"Hans syster sitter i fängelse."

Translation:His sister is in prison.

December 14, 2014

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Incredible film by master Ingmar Bergman called "Fängelse". Perhaps the first in his great black and white run, 1950-1970...


With an image used several years later for Persona. For me was unbelievable that abortion could be a topic in a film made in 1949


It is pretty intense how many swedish words there are for the english 'is'. Är, ligger, finns, står, sitter, did i miss any?


Är: to be something Ligger:to be located somewhere Finns:no idea Står:no idea Sitter:to sit somewhere(yes,you "sit" in a swedish prision... German too)


Just a tip: if you put two spaces after a line, you get a line break to the next line. You can also start a line with an asterisk * or a dash - to make it a list.


Pingu!!! :3 Jag älskar pingu!


You "sit" in a Russian prison as well :)


Why is 'my sister's sitting in prison' wrong? 'Sister's' is an acceptable English contraction of 'sister is', is it not?


It wouldn't be sits. It would be is. Hope I clarified!


Maybe because you seem to have written 'my' instead of 'his'?


Possibly, but that comment is over three years old. :)


Is there no verbal difference in Swedish between jail and prison? In English, one usually goes to jail for a few hours, or overnight, but for longer durations, one is sentenced to prison.


In Russian is also used 'sitter' meaning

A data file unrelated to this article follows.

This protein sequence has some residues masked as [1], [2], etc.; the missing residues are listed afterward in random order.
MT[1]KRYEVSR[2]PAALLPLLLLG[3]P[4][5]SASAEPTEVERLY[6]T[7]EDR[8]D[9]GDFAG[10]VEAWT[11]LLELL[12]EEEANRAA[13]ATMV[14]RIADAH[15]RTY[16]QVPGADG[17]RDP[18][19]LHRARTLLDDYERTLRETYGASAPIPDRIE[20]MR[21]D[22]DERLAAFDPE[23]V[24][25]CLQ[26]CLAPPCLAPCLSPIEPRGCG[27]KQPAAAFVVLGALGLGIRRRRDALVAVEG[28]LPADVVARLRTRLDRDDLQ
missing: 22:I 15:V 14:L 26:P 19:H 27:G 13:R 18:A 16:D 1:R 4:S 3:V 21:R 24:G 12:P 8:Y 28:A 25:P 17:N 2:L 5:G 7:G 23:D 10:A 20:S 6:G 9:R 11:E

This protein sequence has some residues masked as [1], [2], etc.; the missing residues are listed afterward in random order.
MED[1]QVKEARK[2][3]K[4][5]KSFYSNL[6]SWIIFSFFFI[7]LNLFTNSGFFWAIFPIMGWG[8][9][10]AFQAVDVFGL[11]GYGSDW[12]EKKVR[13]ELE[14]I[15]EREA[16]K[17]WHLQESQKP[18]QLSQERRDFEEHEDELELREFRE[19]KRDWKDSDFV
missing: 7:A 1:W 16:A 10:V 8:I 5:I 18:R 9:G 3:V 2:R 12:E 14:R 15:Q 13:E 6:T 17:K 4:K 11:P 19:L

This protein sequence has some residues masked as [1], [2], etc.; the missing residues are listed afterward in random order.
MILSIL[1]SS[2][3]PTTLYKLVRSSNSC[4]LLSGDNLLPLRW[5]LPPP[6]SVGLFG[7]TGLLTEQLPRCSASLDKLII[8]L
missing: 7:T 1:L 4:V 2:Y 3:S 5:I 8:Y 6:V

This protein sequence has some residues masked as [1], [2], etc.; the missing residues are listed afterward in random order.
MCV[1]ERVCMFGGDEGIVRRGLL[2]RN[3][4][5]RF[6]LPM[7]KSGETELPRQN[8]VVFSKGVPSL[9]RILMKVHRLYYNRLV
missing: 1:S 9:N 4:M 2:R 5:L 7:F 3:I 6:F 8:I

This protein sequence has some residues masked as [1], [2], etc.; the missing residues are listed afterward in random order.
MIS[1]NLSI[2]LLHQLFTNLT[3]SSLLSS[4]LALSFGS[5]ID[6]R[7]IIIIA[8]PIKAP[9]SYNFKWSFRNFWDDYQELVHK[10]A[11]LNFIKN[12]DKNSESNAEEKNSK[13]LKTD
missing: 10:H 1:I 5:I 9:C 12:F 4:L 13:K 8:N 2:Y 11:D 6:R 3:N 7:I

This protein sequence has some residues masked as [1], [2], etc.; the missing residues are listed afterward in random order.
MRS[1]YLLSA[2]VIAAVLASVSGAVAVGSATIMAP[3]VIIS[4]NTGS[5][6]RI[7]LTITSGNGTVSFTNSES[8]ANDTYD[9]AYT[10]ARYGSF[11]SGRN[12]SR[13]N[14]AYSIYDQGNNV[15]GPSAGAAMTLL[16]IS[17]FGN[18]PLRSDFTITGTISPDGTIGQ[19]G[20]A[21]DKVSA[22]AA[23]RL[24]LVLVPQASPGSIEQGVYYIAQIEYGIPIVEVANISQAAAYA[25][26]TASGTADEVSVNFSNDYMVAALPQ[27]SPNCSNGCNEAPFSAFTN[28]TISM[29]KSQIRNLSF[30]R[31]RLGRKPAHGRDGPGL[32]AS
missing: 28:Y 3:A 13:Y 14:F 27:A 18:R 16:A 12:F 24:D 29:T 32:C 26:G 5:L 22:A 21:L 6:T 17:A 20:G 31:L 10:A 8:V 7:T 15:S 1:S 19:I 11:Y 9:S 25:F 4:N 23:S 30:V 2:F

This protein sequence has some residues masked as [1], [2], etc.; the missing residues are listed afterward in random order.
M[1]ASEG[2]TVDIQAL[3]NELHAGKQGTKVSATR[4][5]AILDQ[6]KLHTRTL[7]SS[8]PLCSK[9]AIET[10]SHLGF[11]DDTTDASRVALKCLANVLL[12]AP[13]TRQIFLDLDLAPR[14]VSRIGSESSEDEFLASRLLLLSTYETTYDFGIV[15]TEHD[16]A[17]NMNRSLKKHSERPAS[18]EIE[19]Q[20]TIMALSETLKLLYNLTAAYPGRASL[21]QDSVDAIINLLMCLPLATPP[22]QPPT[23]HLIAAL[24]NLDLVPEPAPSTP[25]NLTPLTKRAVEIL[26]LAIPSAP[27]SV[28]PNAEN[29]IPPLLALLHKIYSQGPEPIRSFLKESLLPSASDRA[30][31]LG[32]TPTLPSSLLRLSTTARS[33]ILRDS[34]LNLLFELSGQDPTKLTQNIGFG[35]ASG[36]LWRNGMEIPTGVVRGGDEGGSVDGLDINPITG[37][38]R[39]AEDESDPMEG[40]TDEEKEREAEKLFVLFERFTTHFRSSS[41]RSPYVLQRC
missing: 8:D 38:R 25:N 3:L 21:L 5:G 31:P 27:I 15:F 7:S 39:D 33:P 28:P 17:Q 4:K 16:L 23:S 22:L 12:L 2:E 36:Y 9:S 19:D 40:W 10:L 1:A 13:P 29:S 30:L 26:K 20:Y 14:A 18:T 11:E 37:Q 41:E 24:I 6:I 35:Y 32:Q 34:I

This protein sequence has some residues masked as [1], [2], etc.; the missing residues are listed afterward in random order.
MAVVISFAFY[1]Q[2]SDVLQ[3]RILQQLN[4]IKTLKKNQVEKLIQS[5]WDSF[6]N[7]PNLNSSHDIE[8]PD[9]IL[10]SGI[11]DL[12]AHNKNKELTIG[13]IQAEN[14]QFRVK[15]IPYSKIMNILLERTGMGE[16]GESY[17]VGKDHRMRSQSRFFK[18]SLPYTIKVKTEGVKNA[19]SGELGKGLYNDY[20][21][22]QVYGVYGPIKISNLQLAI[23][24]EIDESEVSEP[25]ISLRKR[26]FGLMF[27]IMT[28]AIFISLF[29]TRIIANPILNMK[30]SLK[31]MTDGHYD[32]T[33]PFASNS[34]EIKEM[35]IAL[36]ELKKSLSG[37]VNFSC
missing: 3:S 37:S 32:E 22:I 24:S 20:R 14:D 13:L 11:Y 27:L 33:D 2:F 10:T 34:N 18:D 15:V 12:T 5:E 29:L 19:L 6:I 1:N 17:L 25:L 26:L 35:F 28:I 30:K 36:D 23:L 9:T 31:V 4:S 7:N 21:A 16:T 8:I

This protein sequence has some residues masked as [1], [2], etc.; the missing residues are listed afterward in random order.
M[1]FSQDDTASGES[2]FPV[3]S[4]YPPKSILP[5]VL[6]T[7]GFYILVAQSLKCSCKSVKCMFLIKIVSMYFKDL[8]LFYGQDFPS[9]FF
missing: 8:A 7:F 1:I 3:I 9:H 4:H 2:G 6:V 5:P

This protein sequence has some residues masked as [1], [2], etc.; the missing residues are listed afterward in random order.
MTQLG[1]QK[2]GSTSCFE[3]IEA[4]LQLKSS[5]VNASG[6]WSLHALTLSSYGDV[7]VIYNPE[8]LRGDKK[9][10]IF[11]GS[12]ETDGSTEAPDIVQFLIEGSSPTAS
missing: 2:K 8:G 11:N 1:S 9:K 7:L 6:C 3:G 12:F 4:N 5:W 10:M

Out of interest, does it sound very unnatural to say 'min syster är i fängelse'?


Why not "ligger" instead of "sitter"?


This is sort of a set expression. But in sitter, there is often a nuance of 'being stuck', which explains why it is used here.


Ok, thanks, that makes sense; but it's not exactly clear in the context and based on what's been in previous lessons, I was lead to believe "ligger" would be perfectly acceptable.


There's really no surefire way of knowing, it varies with the expression. When we still had conscription (it was compulsory for men until 2010; there are discussions about bringing it back), being in the military service was colloquially called ligga i lumpen; (lump means 'worn out fabric').


I have no idea how old these comments are or if someone might respond, but (re: being stuck) can you "sitter" at the dmv or the courthouse.


Why the man Hans is not accepted?


The voice says hans. :) Granted, with no audio, that's hard to know - but I think accepting the name Hans would without a doubt confuse a lot of learners with little benefit to others.


On the surface, this sentence seemed to indicate that his sister is sitting in prison (at least to us native English speakers). So, is the word "sitter" used in this particular sentence referring to being "stuck in" or "is in" .... ? Is it an 'expression' in and of itself, then?

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